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Sat 1 Mar 2008 04:00 AM

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Consulate pushes for pardons for protestors

The Consulate General of India is stepping in to try and renegotiate the six-month prison sentence given to 45 Indian construction workers by a Dubai court last week for violent protests over pay.

The Consulate General of India is stepping in to try and renegotiate the six-month prison sentence given to 45 Indian construction workers by a Dubai court last week for violent protests over pay.

The workers will also be deported for their involvement in the protests in late 2007.

The workers closed roads, assaulted police and overturned cars in several protests over pay and living conditions.

The court found the labourers guilty of charges including holding illegal gatherings, vandalism and violating public security.

"We are trying to see what we can do for these workers," said BS Mubarak, labour consul, Indian Consulate. "Ideally, we'd like to get them out of jail as soon as possible and send them home."

"Even if they are banned from re-entering the country it doesn't matter, at least they wouldn't have to spend six months in jail and be unable to earn."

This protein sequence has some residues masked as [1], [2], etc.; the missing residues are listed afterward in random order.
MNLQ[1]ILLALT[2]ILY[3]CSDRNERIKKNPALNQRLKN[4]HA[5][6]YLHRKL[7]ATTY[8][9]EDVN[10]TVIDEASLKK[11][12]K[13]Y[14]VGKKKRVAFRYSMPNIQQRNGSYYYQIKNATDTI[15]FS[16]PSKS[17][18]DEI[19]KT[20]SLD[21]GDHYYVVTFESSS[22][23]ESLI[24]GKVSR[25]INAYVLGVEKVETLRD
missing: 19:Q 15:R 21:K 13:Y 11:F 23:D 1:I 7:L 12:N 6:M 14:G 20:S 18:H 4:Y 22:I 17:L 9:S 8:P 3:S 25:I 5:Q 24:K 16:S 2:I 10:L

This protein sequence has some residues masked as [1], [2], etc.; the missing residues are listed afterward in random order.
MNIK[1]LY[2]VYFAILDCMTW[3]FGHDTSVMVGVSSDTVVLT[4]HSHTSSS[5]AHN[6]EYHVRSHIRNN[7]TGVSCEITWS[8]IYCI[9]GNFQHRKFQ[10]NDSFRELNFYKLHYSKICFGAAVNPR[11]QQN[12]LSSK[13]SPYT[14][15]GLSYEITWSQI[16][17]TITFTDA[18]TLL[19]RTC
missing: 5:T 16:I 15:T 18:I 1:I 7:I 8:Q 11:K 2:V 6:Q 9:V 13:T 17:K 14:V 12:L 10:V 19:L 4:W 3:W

The series of strikes in November prompted the Ministry of Labour to call for a salary review among construction companies.

The UAE government has also revised the labour law to include requirements that employers pay for migrant workers' travel, employment permits, medical tests and healthcare.

It has also insisted on workers' camps meeting health and safety standards.

Mubarak added that the current situation has stressed even more the importance and urgency for the introduction of a minimum wage for construction workers.

"It should be out very soon," he said. "The minimum wage for domestic workers has already been announced and so it should follow for construction workers soon enough."

"The Indian Embassy in Abu Dhabi is working on coming up with an accurate minimum wage taking into account the cost of living here and other pressing factors."

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